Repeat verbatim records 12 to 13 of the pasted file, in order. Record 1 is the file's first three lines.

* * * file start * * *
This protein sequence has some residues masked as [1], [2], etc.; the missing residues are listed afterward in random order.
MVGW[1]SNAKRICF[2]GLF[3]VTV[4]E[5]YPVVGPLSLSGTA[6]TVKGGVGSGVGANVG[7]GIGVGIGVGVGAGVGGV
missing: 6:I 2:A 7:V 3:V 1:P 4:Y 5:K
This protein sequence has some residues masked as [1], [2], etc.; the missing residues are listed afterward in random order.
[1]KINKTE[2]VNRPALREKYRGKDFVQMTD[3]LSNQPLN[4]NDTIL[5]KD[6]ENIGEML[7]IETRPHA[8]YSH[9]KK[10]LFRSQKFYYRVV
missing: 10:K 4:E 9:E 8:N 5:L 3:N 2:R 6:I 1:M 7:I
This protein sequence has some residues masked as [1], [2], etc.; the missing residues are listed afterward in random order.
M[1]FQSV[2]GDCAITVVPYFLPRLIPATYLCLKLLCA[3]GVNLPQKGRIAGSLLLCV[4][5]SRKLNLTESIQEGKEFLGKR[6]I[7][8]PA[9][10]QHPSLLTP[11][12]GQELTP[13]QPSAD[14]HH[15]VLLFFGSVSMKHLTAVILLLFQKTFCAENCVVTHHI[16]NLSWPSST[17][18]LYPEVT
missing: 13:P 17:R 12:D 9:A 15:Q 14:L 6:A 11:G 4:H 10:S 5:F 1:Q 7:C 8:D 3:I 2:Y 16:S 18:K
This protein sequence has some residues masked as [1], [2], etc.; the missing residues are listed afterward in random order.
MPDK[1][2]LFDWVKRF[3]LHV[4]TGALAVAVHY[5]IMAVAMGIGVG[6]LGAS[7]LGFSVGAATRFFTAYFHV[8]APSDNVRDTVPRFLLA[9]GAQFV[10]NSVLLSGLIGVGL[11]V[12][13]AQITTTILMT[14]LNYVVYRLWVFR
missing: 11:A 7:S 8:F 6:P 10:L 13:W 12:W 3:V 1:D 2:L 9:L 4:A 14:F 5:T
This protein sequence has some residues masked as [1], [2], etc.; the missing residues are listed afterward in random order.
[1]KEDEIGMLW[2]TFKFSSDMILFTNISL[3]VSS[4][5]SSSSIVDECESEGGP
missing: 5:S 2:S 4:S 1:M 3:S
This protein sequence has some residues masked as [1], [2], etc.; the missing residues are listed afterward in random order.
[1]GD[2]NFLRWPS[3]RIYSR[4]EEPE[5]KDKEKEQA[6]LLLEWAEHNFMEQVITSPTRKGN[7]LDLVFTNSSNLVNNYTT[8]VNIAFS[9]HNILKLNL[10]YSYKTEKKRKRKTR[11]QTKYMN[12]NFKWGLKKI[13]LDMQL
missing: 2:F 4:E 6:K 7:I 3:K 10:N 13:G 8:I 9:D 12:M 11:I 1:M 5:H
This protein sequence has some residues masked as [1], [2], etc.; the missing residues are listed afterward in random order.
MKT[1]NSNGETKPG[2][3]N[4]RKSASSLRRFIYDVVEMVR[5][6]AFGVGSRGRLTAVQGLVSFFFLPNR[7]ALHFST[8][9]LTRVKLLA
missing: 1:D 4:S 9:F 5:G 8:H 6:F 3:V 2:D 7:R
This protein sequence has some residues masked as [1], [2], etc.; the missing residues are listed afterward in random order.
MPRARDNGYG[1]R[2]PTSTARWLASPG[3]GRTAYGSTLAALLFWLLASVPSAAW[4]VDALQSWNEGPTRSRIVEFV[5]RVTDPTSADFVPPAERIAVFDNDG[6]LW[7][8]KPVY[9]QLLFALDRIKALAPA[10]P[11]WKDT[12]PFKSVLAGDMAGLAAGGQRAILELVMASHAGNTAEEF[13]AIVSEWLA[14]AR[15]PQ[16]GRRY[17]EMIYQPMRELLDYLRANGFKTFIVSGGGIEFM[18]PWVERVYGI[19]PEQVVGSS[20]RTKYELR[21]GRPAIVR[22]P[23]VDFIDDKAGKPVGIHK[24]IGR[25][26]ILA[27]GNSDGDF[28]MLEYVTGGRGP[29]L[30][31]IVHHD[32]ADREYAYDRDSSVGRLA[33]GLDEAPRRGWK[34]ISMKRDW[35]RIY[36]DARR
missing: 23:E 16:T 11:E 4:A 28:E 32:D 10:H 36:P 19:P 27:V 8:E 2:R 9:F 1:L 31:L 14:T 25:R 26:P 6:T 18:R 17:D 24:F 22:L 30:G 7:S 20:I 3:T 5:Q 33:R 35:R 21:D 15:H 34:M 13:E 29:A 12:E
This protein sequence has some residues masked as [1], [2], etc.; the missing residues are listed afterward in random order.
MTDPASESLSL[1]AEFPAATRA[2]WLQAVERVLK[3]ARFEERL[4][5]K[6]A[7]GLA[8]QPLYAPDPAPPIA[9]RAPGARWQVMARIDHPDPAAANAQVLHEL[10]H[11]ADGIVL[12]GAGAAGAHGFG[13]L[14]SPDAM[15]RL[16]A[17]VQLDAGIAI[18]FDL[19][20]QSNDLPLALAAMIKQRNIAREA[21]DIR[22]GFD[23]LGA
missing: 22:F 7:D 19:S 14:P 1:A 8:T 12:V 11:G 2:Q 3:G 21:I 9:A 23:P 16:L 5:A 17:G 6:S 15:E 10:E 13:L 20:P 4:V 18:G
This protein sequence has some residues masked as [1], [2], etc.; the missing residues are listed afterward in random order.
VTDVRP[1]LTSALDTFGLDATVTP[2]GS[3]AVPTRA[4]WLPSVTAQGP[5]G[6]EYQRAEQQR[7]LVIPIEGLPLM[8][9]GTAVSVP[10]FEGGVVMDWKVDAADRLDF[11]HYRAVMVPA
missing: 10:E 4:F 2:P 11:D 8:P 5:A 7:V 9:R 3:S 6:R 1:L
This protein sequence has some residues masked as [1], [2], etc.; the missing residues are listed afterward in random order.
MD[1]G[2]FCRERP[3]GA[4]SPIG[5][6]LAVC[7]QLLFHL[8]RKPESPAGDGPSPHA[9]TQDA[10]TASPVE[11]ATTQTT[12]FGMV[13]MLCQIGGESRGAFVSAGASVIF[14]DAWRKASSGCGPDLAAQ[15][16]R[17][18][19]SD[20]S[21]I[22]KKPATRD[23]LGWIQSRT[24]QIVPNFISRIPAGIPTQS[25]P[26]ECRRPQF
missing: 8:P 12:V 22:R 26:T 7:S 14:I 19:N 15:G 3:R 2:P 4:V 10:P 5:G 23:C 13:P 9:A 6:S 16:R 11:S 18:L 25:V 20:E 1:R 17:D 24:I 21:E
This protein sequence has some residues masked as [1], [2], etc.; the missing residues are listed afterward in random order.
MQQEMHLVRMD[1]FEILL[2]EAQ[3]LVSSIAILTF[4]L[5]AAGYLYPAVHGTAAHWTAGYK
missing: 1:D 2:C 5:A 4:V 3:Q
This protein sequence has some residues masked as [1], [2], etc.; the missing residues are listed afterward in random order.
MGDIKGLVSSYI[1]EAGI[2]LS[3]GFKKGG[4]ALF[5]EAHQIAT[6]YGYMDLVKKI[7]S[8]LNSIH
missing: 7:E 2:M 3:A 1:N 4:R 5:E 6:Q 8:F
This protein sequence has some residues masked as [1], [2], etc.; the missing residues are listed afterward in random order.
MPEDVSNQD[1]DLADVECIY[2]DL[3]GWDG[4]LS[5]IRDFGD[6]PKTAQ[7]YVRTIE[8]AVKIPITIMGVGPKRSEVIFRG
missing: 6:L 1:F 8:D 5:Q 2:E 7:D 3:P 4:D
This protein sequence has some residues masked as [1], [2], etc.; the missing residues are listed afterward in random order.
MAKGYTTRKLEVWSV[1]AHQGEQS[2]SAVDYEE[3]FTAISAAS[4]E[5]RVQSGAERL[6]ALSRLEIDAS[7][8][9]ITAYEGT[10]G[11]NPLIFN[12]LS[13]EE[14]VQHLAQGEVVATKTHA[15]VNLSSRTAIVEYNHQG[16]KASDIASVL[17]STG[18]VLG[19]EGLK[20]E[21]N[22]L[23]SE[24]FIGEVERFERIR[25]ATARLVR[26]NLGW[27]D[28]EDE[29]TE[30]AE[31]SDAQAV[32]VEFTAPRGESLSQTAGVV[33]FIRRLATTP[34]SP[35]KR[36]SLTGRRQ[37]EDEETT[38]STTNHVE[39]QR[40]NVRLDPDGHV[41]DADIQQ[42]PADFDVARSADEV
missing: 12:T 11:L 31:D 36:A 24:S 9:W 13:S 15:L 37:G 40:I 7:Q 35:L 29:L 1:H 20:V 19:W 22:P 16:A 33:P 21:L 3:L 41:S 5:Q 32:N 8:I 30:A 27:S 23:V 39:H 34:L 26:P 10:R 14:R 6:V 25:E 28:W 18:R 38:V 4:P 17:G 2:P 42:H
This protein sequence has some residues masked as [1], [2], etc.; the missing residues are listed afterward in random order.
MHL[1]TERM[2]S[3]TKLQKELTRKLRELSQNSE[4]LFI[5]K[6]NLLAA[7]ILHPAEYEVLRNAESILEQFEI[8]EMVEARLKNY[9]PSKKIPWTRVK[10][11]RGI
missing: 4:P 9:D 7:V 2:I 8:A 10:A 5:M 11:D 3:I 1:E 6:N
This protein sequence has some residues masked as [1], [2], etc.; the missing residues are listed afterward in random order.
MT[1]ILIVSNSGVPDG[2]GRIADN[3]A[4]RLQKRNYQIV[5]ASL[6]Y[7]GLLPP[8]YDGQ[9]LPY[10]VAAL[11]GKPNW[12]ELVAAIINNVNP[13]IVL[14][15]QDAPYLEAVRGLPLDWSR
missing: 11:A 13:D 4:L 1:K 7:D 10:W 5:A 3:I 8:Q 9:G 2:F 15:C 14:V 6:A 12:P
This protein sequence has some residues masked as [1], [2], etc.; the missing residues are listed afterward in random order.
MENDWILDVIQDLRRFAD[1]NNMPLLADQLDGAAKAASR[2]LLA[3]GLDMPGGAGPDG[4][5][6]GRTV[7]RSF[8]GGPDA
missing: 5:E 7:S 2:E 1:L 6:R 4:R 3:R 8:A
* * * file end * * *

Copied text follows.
This protein sequence has some residues masked as [1], [2], etc.; the missing residues are listed afterward in random order.
MQQEMHLVRMD[1]FEILL[2]EAQ[3]LVSSIAILTF[4]L[5]AAGYLYPAVHGTAAHWTAGYK
missing: 1:D 2:C 5:A 4:V 3:Q
This protein sequence has some residues masked as [1], [2], etc.; the missing residues are listed afterward in random order.
MGDIKGLVSSYI[1]EAGI[2]LS[3]GFKKGG[4]ALF[5]EAHQIAT[6]YGYMDLVKKI[7]S[8]LNSIH
missing: 7:E 2:M 3:A 1:N 4:R 5:E 6:Q 8:F